The End of Utopia Character Anthology Review

First, a quick personal update: I know I haven’t updated this blog for more than a month.  I have put my head down to writing and managed to get a draft of Die By The Sword completed!  I am now working on some rewrites before moving on the main editing phase.  Every time I promise a time-line I never seem to be able to make it, so…soonish.

The End of Utopia is an anthology by debut author Ross Ellison.  Now, if you have read any of my posts before, you know I like to get personal bias out of the way right at the start, so in that spirit I’d like to let it be known that Ross is a friend and writing rival of mine, and while I strive to be as unbiased as possible in my review it is possible that it colored my opinion.

TEOU sets the stage for Ross’s larger planned series, The Search of Eden. It encompasses 10 short stories that introduce the readers to major characters, locations, and concepts.  We learn this is a world where magic and technology exist side-by-side, if not at odds with one another, with soldiers wielding high-tech guns and an assortment of magical talents and fantastical abilities.  These technologies and magics are only briefly explored, though from the looks of it Ross has invented a very robust and open ended system that will be defined for the readers as the series progresses.  We are also introduced to major factions of humans and demons who have been at war with each other for a long, long time, and the cult of women who worship the demons and do their bidding.

The stories themselves range the gambit from high supernatural (the creation of a vampire in Born from Darkness) to tours of his locales (as is the Evesdroppers journey in The Contract).  They are very quick stories, maybe a five or ten minute read each, with the whole anthology quickly covered in an afternoon or a lengthy bus ride.  Unfortunately, this length means that none of the characters get too much time to be developed (I would have liked to learn more about the Evesdropper), on the plus side, this keeps many of the antagonists introduced here mysterious for the main series, so it is a trade-off.

As I move into my opinions, one thing I feel imperative to bring up right away is that this book is quite rough around the edges.  It is not unusual for a self-published book to lack the polish provided by professional editors, and TEOU has its share of grammatical and sentence structure issues. In particular, there is an overuse of the comma in places it does not belong.  This can be particularly jarring during dialogue as some of the characters sound as if they are taking as many pauses as William Shatner. So if that kind of thing turns you off immediately this book might not be for you.  But if you’re a little patient in this regard read on.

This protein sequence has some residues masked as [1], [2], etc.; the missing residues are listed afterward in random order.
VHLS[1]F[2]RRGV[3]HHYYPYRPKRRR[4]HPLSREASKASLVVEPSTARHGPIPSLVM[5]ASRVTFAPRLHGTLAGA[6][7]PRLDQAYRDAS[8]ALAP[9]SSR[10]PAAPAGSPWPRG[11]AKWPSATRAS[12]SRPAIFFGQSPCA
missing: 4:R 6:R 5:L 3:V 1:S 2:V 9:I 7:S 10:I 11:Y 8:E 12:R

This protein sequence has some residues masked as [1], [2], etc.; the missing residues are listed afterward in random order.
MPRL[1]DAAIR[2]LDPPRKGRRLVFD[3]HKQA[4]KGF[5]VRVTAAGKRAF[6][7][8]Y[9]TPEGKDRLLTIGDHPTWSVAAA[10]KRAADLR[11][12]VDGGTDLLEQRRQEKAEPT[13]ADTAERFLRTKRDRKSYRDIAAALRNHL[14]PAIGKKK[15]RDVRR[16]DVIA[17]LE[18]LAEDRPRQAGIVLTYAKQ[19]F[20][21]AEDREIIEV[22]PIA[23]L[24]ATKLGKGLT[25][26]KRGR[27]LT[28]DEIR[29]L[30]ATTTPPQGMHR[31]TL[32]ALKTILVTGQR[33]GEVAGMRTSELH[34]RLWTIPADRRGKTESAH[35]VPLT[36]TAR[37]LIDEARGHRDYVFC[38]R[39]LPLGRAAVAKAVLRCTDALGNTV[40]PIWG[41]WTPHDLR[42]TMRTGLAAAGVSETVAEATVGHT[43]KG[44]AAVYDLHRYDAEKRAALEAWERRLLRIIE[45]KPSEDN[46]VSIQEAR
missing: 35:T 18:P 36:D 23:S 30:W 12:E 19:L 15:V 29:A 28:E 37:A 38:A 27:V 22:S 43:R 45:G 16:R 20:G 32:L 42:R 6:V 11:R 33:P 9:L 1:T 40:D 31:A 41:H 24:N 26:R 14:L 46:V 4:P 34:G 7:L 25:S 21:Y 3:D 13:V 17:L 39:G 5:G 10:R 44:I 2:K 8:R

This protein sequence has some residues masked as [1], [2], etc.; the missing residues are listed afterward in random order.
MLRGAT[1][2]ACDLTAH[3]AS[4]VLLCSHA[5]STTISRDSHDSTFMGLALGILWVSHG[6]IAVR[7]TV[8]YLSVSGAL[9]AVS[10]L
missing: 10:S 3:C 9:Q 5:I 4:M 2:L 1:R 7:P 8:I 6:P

My second thought is that this anthology feels it would be better fit after reading a main series title.  Ross’s intention was to give us a glimmer of a larger world to wet our appetites for the real thing, but there’s so much going on in this world, so much magic and weird supernatural crap and these stories are too short to expand or explain any of it.  You just kind of have to go with the flow.  I feel after reading a main series title, and thus having a greater feel for how magic works, the technology, and the supernatural forces at play you would then be served by reading this short anthology and learning the backstories of a few of its characters.

On the positive note, Ross certainly has no lack of imagination.  If his biggest problem is that he is trying to do too much with too few pages, his strength is that he has no shortage of ideas when it comes to designing his world and its peoples.  Hope you like sociopathic, demon-worshipping cultists, cause the twisted parts of Ross’s mind has many ideas of different flavors of crazy, from your vanilla heartless tactician to your mint chocolate ‘torturer who can control the water cells in your body.” Well, at least the heroes have a guy who is good at chess…I’m sure they’ll be fine.

It’s hard to say much more without giving everything away with how short these stories are.  On the bright side of that, they are short enough that you could give one or two a try and see if it is for you.  The entire first story, “A Tale of Two Inventors” is available in the book’s preview on Amazon, and the whole book is part of Kindle Unlimited program, so if you have that you can read it for free.  You should take a look, nothing to lose but a couple of minutes of time.

The End of Utopia Character Anthology is available of Amazon in Kindle and Paperback editions:

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